|US20110175813 *||Jan 20, 2010||Jul 21, 2011||Apple Inc.||Piezo-based acoustic and capacitive detection|
|US20120043140 *||Feb 29, 2008||Feb 23, 2012||Cypress Semiconductor Corporation||Touch sensing|
|US20130234825 *||Jan 17, 2013||Sep 12, 2013||Arun Malhotra||Fingerprint sensors and systems incorporating fingerprint sensors|
|US20140159746 *||Dec 23, 2013||Jun 12, 2014||Palo Alto Research Center Incorporated||Capacitive imaging device with active pixels|
|US20160216164 *||Sep 29, 2013||Jul 28, 2016||Apple Inc.||Force Sensing Compliant Enclosure|
|USRE46317||Feb 3, 2014||Feb 21, 2017||Monterey Research, Llc||Normalizing capacitive sensor array signals|
|CN102954753A *||Oct 22, 2012||Mar 6, 2013||成都微阵列电子有限责任公司||Capacitive distance sensor|
|CN102954753B *||Oct 22, 2012||Sep 9, 2015||苏州迈瑞微电子有限公司||电容式距离传感器|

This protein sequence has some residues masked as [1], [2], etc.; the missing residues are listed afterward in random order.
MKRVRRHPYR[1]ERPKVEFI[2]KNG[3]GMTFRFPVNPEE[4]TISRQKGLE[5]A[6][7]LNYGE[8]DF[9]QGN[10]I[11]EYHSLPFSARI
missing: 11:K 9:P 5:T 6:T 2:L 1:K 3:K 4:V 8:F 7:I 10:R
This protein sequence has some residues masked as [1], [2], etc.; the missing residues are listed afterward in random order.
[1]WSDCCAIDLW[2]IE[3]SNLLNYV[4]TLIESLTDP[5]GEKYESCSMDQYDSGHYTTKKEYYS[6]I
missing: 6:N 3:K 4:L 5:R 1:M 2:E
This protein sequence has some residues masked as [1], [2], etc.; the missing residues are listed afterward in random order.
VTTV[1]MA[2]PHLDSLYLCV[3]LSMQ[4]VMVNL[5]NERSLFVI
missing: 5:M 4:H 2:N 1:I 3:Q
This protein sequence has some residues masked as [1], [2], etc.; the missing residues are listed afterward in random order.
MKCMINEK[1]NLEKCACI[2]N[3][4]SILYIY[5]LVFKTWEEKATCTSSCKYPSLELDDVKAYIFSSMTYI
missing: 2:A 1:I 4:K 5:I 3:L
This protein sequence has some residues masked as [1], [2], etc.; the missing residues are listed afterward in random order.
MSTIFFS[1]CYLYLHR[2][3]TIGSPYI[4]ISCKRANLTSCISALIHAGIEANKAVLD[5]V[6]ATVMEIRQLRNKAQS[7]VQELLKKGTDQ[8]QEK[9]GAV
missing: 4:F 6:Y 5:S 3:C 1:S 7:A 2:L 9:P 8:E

|U.S. Classification||345/173, 178/18.06|
|International Classification||G09G5/00, G06K9/00|
|Sep 3, 2002||AS||Assignment|
Owner name: MCQUINT, INC., NEW JERSEY
Free format text: ASSIGNMENT OF ASSIGNORS INTEREST;ASSIGNOR:KIM, WONCHAN;REEL/FRAME:013251/0303
Effective date: 20020821
|Jun 6, 2006||CC||Certificate of correction|
|Jul 29, 2009||FPAY||Fee payment|
Year of fee payment: 4
|Oct 11, 2013||REMI||Maintenance fee reminder mailed|
|Feb 28, 2014||LAPS||Lapse for failure to pay maintenance fees|
|Apr 22, 2014||FP||Expired due to failure to pay maintenance fee|
Effective date: 20140228